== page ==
Opsoclonus Myoclonus (Kinsbourne syndrome, Myoclonic Encephalopathy of Infants, Dancing Eyes-Dancing Feet Syndrome)

What is Opsoclonus Myoclonus?

Also known as OMS, opsoclonus-myoclonus syndrome is a neurological disorder that affects speech and language, movement, balance, behaviour and vision. Many cases come on very suddenly and are severe. Other cases can be chronic (long-term). Opsoclonus is the name given for rapid side-to-side eye movements and myoclonus is a name given to sudden, jerky muscle movements.

Other names for OMS include:

  • OMAS
  • Kinsbourne syndrome
  • opsoclonic encephalopathy
  • dancing eyes-dancing feet

What are the symptoms of OMS?

Common symptoms of OMS include:

  • opsoclonus (moving the eyes suddenly from side to side)
  • myoclonus (sudden jerky movements in the muscle groups)
  • being unsteady on your feet and a lack of balance
  • difficulty forming words and sounds or complete mutism
  • lack of muscle tone (dystonia)
  • outbursts of anger
  • disturbed sleep patterns
  • severe irritability

What causes OMS?

Around 50 percent of cases that involve both opsoclonus and myoclonus are caused by a tumour, known as a neuroblastoma. This type of tumour is made up of underdeveloped nerve cells. In other cases, the cause is often viral. Infections that may cause OMS include St Louis encephalitis and Coxsackie virus B3. It may be possible that more cases are caused by a tumour. However, the tumour may have disappeared before investigations are undertaken.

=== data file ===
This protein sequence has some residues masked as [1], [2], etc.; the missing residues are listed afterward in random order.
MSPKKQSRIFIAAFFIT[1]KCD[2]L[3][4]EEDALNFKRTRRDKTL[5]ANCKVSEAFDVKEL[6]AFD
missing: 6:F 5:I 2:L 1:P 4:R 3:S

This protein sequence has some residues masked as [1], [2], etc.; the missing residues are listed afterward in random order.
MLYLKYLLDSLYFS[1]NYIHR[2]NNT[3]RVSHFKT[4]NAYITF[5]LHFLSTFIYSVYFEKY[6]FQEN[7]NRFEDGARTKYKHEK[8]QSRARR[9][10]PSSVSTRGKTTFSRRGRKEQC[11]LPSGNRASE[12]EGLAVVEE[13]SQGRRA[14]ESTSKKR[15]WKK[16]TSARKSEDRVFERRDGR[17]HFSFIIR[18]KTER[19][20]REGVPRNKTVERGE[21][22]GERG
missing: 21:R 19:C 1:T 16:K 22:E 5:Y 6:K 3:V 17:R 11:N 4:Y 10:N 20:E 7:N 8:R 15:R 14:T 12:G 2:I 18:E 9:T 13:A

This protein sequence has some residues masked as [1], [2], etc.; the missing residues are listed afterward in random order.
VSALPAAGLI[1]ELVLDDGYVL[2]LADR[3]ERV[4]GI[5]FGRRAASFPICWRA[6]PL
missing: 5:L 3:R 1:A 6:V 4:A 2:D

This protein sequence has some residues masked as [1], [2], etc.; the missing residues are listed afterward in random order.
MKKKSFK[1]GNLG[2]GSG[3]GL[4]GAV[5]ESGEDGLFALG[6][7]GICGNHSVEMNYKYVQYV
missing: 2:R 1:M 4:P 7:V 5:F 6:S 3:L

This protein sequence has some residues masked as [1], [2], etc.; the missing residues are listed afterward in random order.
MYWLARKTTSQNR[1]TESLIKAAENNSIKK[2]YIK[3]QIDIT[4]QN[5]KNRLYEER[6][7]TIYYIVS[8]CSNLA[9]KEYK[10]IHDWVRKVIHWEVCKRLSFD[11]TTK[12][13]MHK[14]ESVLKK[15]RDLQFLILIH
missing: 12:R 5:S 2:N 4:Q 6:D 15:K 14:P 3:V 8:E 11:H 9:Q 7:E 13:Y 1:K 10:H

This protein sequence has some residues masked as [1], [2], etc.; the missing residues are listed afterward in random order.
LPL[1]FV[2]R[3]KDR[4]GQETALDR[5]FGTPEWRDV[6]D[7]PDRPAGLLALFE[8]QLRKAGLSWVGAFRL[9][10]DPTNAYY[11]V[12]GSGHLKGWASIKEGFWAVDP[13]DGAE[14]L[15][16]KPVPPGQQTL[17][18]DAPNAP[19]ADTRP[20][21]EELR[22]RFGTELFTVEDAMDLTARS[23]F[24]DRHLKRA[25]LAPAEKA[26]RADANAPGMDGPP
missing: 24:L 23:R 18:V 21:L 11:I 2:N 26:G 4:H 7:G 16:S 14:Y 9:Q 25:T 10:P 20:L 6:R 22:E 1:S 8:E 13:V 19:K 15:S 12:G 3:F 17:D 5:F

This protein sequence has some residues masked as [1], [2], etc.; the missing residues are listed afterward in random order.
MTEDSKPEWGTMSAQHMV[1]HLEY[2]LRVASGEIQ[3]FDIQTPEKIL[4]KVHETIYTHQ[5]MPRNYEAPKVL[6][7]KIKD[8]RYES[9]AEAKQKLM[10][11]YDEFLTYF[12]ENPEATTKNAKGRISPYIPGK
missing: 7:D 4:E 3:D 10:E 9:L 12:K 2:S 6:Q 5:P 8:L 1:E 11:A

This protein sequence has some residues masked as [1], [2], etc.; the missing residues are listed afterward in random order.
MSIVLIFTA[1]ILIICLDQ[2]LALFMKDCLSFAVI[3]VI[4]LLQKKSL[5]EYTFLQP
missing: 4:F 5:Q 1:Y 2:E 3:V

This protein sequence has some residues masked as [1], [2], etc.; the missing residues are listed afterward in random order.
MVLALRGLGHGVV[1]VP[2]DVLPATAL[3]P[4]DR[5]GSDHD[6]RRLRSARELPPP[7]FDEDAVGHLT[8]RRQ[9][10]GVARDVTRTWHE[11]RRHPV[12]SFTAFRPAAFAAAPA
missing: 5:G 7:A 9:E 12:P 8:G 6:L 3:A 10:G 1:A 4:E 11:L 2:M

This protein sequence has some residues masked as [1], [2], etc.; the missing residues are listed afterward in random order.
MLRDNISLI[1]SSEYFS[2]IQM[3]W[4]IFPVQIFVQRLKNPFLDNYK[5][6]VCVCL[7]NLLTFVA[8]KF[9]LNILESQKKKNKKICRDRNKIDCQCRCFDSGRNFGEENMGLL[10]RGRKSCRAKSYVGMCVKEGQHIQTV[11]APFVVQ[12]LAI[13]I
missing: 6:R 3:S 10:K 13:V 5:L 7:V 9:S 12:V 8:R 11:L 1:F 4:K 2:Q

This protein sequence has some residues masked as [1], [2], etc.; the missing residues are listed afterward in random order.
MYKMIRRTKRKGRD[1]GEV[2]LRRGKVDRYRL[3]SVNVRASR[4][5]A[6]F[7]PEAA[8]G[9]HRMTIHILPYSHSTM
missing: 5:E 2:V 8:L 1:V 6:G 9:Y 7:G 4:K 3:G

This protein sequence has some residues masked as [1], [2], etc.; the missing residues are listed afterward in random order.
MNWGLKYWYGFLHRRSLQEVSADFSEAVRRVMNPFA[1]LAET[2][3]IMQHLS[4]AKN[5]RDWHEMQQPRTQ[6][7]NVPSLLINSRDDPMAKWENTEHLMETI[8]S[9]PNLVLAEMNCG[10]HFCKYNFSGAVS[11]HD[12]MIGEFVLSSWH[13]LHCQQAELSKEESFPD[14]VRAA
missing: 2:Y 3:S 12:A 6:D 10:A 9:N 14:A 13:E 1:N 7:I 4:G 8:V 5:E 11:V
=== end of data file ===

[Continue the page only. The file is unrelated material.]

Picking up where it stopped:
Who is affected?

OMS is very rare and it affects 1 in every million people. It is most commonly found in young children between the ages of 18 months and 5 years old, but it can also affect adults. Both males and females are affected.

Diagnosing OMS

OMS is often misdiagnosed as cerebellar ataxia in children, as the symptoms are very similar and the muscular symptoms tend to become apparent prior to symptoms related to the eyes. Once a child has symptoms of opsoclonus, this makes making a diagnosis easier and symptoms alone are usually sufficient to give doctors a good idea of a diagnosis. Tests such as CT scans can be used to confirm a diagnosis and to identify a tumour. An MIBG scan may also be recommended. This test is designed to detect abnormal cell development within the body and it is commonly used to detect neuroblastoma. The spinal fluid may also be analysed to look for abnormal white blood cells.

Treatment for OMS

The main aim of treatment is to eradicate symptoms and options include immunotherapy and surgery in cases where there is a tumour present. In most cases, surgery is sufficient treatment for tumours and chemotherapy and radiotherapy are not required. However, immunotherapy will be required in addition to surgery.

A form of treatment known as FLAIR therapy is used to treat patients and benefits are seen in up to 90 percent of people. It is possible for therapy, particularly the use of ACTH, to cause side-effects and any risks will be outlined prior to the beginning of treatment. Without FLAIR therapy, the relapse rate is relatively high at around 50-60 percent of cases. With FLAIR therapy, the rate is much lower at around 20 percent. Results tend to be best in cases where treatment was administered early. In cases where improvements are marginal and the condition becomes chronic, it is common for children to have severe behavioural problems and mental health issues, including an elevated risk of depression.

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